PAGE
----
And it’s really hard. It takes patience, so don’t start gambling on the latest thing. That is a surefire way to have your retirement plans fail.
So switching gears outside of that, the next point here is health benefits in retirement. If you choose to not continue a health benefit plan to save a few extra dollars, you might get blindsided down the road by something that might come up in your health medication costs later on. You might need coverage.
So passing on continuing a health benefit plan could backfire and cause regret down the road. If medications or a condition develop and you choose to discontinue health benefits, you might have unwanted costs that were not in your plan. So this is something I really like to talk about and consider so that it doesn’t come back to bite us in the butt later.
Last step I’ll share to keep you on track, here it is: Plan your retirement income out in advance. What I mean is: Map out your entire lifetime of withdrawals, not just pulling out random withdrawals from your investments as you spend and as you need it. It means actually taking a look and mapping out everything down the road to make sure it lasts.
You might want to save the 1% advisor fee. And I will say that if you are in the accumulation stage, you’re young, you’re just starting your savings, that’s a different story. But right now when we’re talking about actually cashing in and having to use retirement investments as income, planning out the withdrawals, planning out how and what bucket to take it out from, you do not want to start gambling and doing it yourself.
Unless you’re a certified financial planner or an accountant and you have the time, you will most likely pay more than the annual advisor fee of our, 1% of assets just in extra taxes or investment loss. Never mind the time to manage it.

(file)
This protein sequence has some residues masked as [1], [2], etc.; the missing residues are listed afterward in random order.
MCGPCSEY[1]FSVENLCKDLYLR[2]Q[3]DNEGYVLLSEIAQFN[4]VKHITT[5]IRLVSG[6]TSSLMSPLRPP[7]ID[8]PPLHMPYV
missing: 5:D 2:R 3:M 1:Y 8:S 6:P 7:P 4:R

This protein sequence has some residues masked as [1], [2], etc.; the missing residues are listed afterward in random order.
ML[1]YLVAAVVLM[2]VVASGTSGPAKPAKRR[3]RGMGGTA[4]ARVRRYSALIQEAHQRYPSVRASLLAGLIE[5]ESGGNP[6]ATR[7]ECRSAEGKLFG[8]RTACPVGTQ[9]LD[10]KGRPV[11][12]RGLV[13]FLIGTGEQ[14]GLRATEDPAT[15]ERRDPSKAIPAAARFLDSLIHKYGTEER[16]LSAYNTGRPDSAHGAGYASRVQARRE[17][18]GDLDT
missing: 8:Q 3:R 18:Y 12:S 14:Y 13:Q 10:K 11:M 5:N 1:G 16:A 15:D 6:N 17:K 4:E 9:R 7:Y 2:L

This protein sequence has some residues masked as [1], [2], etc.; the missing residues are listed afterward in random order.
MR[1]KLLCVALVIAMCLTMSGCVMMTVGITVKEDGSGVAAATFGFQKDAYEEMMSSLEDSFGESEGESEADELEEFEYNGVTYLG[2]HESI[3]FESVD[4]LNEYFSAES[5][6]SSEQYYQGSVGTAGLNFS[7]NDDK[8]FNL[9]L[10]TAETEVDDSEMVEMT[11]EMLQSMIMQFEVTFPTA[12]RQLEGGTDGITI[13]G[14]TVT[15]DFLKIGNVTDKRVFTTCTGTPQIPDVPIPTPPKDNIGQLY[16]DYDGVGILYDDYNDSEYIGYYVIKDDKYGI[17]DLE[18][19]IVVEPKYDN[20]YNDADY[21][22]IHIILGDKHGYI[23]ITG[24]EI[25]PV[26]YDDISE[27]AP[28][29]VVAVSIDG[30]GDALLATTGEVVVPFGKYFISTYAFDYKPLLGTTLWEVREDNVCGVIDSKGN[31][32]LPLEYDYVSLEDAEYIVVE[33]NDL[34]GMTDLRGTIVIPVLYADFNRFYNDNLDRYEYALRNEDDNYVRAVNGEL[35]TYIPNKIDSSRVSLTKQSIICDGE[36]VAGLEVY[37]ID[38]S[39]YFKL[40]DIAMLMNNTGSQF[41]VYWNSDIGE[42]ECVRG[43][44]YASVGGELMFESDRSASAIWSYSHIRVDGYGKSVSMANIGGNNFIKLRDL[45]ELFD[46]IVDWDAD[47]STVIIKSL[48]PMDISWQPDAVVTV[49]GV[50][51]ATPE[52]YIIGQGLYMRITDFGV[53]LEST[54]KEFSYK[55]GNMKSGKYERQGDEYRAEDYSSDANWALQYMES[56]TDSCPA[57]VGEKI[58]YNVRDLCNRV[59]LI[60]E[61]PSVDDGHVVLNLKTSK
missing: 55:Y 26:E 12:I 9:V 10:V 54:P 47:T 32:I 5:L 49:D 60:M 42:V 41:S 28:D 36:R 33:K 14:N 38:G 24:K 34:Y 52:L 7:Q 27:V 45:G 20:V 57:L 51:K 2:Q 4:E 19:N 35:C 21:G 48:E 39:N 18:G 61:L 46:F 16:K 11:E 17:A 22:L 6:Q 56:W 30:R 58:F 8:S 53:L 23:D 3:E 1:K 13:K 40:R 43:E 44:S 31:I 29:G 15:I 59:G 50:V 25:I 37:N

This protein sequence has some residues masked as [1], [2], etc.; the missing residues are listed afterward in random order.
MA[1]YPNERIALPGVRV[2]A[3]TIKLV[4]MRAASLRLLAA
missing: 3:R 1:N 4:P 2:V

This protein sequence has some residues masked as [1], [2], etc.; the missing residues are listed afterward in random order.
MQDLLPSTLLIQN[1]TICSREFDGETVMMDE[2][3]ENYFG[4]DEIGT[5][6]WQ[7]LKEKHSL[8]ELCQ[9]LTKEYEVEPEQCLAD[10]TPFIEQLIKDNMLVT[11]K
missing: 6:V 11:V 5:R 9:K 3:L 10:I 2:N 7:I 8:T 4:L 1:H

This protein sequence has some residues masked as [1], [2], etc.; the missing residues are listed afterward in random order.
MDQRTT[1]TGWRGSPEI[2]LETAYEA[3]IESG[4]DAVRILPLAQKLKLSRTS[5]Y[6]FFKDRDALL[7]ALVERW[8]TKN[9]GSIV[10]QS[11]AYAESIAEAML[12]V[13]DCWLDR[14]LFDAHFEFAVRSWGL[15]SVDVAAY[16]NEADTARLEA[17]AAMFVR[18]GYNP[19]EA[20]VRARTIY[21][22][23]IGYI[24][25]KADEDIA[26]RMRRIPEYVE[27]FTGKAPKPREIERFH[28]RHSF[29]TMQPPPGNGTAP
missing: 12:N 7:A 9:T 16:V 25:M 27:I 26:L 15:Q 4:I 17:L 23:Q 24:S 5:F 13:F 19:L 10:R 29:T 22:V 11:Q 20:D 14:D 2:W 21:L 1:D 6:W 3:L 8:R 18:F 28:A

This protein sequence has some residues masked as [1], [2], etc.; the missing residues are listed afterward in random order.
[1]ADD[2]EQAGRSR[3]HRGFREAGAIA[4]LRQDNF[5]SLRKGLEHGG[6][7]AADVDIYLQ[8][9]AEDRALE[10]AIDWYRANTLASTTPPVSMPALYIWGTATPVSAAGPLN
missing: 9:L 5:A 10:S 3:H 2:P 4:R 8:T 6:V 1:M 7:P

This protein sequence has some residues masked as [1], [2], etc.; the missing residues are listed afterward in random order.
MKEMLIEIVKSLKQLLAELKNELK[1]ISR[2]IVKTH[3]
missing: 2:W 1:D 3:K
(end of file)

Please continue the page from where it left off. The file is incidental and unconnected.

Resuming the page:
For example, knowing when you should take CPP. Should I start at 65 or 70? Doing those scenarios, taking income from what buckets, and when the tax calculations, you name it, the list goes on. Without having the professional executive withdrawal plan of how long your money will last, you might just cost yourself down the road.
Take advice, seek professional help. A little planning prevents these costs from derailing your retirement. Everything I’ve gone through today is like that stop-check. Go through, make sure you know about these things. You think about them because you don’t want to, you’re not gonna be 70 or 72 and say, hey, I’m gonna go back to work.
Most likely that’s not going to happen. I don’t think…. you don’t want to be a Walmart greeter unless you want to for social reasons. And in that case, that’s because you choose to, not because you have to.
My parting advice is to take some time today and plan to succeed. It’s often said that failing to plan is planning to fail. I happen to agree with that wholeheartedly. I like to plan for the unexpected, so when it does arrive suddenly you’ll be prepared. That’s it.
You can find show notes at astrafinancial.ca and if you have any questions, send me a note. Take care.